The Letterman, a book on the “secret” letters of former President Olusegun Obasanjo, written by Musikilu Mojeed, the Chief Editor of Premium Times, will be publicly presented in the Federal Capital Territory (FCT) of Abuja, where former President Goodluck Jonathan and other prominent guests will congregate. This amazing event will be happening at Bolton White Apartments in Abuja’s Wuse Zone 7 District.
A wide range of other prominent political, business, and government figures are anticipated at the event, which is being chaired by Senior Advocate of Nigeria (SAN) and Chairman of the Governing Council of Osun State University, Yusuf Ali. Former President, Goodluck Jonathan is the special guest of honor.
Both Ifueko Omoigui Okauru, a former chairman of the Federal Inland Revenue Service (FIRS), and the Catholic Archbishop of the Sokoto Diocese, Matthew Hassan Kukah, who reviews books, are scheduled to speak at the event. Kayode Fayemi, the former governor of Ekiti State, Yahaya Bello, the former senators Babafemi Ojudu and Rotimi Amaechi, the director general of the Nigeria Governors’ Forum, Asishana Okauru, and Nuhu Ribadu, the former chairman of the Economic and Financial Crimes Commission, are a few other dignitaries who have confirmed their attendance at the event.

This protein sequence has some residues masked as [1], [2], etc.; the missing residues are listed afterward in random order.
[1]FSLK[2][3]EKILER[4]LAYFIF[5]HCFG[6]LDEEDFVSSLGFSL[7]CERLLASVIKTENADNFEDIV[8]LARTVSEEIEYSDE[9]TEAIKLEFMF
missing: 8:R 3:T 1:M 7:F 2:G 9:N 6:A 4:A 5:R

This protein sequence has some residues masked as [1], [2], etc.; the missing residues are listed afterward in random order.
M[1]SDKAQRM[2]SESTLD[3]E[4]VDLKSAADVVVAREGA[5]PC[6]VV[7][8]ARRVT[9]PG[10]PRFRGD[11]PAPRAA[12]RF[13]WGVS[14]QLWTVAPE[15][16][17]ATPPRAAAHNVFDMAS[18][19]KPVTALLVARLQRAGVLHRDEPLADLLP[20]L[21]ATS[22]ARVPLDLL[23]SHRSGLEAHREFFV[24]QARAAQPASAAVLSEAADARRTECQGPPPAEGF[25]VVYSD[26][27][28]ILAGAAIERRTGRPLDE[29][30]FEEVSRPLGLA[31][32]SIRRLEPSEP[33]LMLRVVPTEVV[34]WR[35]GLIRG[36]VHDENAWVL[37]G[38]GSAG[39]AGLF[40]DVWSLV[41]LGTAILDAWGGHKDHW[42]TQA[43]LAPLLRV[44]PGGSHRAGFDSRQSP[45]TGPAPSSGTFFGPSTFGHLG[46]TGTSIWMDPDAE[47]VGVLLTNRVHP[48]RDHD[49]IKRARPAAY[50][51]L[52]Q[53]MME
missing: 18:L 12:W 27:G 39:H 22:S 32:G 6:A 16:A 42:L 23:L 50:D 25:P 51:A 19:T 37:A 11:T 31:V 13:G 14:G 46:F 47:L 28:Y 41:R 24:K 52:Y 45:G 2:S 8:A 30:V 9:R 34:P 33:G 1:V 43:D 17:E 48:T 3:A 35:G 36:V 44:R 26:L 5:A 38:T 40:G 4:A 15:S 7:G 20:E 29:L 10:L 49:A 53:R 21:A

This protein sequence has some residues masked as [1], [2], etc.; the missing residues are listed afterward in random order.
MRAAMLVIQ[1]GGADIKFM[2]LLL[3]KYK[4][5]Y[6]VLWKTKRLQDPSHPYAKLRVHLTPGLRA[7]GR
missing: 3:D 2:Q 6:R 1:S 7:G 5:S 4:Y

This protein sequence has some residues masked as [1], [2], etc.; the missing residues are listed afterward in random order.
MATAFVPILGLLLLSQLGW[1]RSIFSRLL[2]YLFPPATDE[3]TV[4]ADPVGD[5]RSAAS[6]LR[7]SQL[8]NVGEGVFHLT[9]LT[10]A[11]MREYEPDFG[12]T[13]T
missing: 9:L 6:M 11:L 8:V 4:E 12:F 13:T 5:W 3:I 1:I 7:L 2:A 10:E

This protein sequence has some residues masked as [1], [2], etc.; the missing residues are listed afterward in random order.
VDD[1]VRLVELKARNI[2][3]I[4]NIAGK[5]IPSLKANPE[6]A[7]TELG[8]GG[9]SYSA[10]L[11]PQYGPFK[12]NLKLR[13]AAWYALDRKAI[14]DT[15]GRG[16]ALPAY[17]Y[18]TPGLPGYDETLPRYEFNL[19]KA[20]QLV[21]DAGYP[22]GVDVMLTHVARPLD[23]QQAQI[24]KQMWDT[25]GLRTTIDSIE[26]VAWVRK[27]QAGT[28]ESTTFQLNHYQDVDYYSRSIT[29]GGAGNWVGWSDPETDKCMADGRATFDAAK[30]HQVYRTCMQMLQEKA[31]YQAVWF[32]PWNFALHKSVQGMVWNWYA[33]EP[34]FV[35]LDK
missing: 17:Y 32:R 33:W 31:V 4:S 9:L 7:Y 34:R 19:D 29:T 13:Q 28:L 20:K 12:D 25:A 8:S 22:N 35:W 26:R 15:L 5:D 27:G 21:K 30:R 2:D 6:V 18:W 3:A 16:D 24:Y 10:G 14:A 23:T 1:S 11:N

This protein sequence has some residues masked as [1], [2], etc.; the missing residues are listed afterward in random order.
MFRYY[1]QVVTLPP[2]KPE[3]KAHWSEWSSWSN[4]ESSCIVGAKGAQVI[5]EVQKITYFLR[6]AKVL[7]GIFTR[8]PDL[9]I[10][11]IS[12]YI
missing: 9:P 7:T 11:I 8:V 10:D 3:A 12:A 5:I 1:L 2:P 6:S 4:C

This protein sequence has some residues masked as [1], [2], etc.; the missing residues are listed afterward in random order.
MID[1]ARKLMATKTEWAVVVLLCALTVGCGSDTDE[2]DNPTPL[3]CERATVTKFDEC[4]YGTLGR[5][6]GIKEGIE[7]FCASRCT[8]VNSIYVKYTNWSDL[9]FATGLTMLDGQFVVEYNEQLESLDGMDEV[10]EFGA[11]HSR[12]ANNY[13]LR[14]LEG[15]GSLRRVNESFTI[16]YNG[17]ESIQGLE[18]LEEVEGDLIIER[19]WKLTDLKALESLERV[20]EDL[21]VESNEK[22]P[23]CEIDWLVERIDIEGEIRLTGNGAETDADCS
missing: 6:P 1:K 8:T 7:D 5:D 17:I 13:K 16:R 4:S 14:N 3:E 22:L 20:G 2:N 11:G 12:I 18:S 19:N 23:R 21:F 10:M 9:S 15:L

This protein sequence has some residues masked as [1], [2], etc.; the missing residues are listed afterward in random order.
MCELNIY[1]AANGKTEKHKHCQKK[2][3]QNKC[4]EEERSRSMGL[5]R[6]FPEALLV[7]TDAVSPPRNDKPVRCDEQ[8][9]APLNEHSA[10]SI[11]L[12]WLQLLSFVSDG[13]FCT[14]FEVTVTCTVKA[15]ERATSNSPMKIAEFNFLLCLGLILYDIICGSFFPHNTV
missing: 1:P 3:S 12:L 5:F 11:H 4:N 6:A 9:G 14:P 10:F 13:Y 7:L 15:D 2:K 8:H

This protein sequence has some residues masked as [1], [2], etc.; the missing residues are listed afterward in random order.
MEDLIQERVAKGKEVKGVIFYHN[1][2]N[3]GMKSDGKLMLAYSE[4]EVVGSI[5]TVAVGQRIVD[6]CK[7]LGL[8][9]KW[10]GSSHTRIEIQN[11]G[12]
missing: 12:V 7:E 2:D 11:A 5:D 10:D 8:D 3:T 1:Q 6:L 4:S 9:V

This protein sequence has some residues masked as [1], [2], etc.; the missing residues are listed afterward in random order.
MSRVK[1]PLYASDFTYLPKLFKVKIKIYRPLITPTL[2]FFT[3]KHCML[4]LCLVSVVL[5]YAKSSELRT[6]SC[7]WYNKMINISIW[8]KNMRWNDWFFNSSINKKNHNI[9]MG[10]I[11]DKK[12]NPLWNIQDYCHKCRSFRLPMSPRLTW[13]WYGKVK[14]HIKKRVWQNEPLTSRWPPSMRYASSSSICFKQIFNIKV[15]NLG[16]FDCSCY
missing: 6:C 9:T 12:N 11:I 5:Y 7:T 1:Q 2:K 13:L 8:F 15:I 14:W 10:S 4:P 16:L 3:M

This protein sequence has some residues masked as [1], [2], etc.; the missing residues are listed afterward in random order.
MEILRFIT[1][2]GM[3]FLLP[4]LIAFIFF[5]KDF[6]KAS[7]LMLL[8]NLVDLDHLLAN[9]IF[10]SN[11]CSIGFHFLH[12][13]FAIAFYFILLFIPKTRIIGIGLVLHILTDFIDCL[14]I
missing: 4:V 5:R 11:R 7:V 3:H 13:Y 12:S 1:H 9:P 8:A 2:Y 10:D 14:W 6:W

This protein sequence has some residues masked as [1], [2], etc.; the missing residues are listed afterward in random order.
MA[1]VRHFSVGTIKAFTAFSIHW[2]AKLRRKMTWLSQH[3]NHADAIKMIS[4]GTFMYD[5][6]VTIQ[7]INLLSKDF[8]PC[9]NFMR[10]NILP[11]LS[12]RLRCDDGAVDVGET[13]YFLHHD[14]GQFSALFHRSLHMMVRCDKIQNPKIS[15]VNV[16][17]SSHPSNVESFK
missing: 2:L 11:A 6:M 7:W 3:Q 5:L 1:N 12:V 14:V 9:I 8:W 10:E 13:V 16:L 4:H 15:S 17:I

The Letterman, a narrative non-fiction book with 25 chapters and 492 pages, collects some of the most important and historical letters that former President Obasanjo wrote and received. These letters powerfully tell the story of his life as it is defined by and defined by the story of his nation, Nigeria, and the larger African continent. Many of these letters, which were addressed to leaders in Nigeria and other countries, have never been made available to the general public. The book raises awareness of the importance of letter writing in politics, governance, and leadership. President Obasanjo appears like the ideal choice for this type of work given his documented propensity for utilizing letters to communicate openly to acquaintances, superiors, subordinates, and foreign figures while being unconcerned with the praise or criticism that such letters would elicit.